Size matters: Increased grey matter in boys with conduct problems and callousunemotional traits

Research output: Contribution to journalArticlepeer-review


  • K.R. Laurens
  • S. Hodgins
  • A. Mechelli
  • M. Wilke
  • A.P. Jones
  • E. Viding
  • G.J. Barker

Colleges, School and Institutes

External organisations

  • King’s College London
  • University College London Hospitals NHS Foundation Trust
  • University College London
  • University of Tbingen


Brain imaging studies of adults with psychopathy have identified structural and functional abnormalities in limbic and prefrontal regions that are involved in emotion recognition, decision-making, morality and empathy. Among children with conduct problems, a small subgroup presents callousunemotional traits thought to be antecedents of psychopathy. No structural brain imaging study has examined this subgroup of children. The present study used voxel-based morphometry to compare whole brain grey matter volumes and concentrations of boys with elevated levels of callousunemotional conduct problems and typically developing boys and explored four a priori regions of interest. sMRI scans were collected from 23 boys with elevated levels of callousunemotional conduct problems (mean age 11 years 8 months) and 25 typically developing boys (mean age 11 years 6 months) selected from a community sample of children. Data were analysed using optimized voxel-based morphometry. Study-specific probability maps were created and four a priori regions of interest identified (orbitofrontal, anterior cingulate and anterior insular cortices and amygdala). Both grey matter volume and concentration were examined controlling for cognitive ability and hyperactivityinattention symptoms. Boys with callousunemotional conduct problems, as compared with typically developing boys, presented increased grey matter concentration in the medial orbitofrontal and anterior cingulate cortices, as well as increased grey matter volume and concentration in the temporal lobes bilaterally. These findings may indicate a delay in cortical maturation in several brain areas implicated in decision making, morality and empathy in boys with callousunemotional conduct problems.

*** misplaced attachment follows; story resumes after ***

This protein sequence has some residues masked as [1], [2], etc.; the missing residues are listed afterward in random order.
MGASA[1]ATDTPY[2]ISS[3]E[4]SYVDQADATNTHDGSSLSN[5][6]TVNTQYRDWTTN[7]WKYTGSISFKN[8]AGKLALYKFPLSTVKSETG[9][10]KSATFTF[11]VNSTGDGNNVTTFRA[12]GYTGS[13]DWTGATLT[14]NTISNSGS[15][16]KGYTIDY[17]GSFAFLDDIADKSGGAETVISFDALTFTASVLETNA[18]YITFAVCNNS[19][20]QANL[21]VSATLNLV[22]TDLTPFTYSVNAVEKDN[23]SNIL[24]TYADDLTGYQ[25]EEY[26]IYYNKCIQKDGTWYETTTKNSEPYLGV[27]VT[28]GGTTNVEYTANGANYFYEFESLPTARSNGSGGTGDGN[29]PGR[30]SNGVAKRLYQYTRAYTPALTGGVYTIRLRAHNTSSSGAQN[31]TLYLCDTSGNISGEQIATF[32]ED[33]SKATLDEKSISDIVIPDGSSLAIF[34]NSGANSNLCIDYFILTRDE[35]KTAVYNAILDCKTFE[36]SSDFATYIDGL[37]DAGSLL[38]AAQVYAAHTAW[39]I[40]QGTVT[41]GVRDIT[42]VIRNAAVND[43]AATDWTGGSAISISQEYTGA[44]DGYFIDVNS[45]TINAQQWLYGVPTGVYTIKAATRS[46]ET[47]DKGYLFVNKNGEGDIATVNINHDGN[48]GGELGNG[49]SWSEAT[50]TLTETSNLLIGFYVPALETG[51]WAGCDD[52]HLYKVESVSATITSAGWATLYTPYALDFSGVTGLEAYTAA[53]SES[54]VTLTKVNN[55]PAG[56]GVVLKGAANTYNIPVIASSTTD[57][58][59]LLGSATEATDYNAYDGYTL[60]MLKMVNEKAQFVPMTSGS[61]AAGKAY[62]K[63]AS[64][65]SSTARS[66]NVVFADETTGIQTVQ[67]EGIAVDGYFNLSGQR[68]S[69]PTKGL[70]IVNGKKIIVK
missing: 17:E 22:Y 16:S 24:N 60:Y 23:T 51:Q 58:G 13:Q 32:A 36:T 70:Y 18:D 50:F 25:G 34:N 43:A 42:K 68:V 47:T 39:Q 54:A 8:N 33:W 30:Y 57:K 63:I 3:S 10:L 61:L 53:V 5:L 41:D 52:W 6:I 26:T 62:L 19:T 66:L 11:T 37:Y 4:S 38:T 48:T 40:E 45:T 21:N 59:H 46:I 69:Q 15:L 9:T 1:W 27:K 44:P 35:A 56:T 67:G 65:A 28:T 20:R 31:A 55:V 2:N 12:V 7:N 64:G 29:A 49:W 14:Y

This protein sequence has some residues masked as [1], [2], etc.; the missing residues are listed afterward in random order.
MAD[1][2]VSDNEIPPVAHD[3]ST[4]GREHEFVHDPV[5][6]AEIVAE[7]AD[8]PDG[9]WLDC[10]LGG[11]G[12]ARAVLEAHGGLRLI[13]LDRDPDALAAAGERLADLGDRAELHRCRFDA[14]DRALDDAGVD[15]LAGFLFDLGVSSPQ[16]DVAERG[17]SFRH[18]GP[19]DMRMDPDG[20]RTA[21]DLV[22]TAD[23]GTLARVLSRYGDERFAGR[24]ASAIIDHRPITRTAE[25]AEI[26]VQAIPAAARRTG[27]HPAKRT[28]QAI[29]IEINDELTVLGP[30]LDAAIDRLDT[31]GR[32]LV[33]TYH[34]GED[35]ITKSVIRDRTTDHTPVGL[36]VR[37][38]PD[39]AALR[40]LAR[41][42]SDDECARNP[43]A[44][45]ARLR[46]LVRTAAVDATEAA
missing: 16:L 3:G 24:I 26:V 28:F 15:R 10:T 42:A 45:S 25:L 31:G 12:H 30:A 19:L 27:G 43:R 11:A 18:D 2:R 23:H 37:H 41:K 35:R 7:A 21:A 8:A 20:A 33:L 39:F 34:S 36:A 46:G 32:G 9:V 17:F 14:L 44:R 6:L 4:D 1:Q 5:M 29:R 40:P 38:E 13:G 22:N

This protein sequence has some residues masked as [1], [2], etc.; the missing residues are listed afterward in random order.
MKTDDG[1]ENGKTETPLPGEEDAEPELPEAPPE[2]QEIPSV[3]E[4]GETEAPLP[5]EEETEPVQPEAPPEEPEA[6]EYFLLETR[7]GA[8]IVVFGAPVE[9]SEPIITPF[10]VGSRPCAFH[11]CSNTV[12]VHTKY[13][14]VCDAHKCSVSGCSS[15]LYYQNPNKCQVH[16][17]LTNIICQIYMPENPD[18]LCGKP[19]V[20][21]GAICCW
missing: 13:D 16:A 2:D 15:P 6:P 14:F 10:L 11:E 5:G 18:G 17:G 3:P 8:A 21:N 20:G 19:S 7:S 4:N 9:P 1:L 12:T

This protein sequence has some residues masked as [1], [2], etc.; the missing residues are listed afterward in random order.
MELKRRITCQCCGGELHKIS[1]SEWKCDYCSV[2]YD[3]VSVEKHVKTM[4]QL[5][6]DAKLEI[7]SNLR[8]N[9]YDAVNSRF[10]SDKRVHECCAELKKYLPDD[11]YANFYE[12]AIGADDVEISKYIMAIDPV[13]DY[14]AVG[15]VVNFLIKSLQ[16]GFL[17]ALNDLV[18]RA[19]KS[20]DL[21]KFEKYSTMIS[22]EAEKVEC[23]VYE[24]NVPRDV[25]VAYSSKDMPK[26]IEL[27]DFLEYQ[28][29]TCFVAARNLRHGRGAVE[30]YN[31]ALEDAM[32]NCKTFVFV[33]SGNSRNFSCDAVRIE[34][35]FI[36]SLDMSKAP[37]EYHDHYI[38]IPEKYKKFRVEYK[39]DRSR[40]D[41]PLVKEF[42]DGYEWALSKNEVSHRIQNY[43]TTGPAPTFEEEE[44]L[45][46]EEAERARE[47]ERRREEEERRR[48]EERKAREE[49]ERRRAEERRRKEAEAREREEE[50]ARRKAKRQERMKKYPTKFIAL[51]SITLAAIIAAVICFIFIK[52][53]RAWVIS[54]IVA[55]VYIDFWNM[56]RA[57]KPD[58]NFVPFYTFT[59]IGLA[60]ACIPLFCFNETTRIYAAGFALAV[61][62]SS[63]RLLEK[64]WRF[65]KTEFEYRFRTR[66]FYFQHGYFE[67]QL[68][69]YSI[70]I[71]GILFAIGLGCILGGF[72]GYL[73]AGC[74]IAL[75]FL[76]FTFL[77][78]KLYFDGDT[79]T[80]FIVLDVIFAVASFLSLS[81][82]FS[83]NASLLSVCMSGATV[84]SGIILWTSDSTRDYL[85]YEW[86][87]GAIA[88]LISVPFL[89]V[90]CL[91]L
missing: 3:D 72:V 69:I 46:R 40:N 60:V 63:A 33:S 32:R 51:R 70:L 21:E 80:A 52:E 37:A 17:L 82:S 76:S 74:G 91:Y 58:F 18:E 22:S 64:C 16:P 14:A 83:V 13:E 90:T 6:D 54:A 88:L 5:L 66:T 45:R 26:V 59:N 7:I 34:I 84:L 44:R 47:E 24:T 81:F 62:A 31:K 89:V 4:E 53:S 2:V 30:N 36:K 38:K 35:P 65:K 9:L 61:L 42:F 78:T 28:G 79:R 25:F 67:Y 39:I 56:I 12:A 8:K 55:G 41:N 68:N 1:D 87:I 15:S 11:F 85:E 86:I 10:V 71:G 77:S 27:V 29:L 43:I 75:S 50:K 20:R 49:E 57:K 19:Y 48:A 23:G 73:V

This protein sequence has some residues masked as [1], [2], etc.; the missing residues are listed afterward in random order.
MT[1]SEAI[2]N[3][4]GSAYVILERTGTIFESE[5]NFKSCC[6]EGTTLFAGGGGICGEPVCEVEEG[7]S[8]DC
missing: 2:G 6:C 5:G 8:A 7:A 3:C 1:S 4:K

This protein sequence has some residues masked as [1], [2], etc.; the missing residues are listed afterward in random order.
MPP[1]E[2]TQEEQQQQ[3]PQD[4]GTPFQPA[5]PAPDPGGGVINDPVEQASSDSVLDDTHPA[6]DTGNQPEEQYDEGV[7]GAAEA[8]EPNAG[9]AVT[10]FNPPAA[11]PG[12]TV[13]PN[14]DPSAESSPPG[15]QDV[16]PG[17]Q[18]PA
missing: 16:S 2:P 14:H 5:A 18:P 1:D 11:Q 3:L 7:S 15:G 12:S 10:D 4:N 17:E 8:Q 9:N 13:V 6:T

Original languageEnglish
Pages (from-to)843-852
Number of pages10
Issue number4
Early online date17 Mar 2009
Publication statusPublished - 1 Apr 2009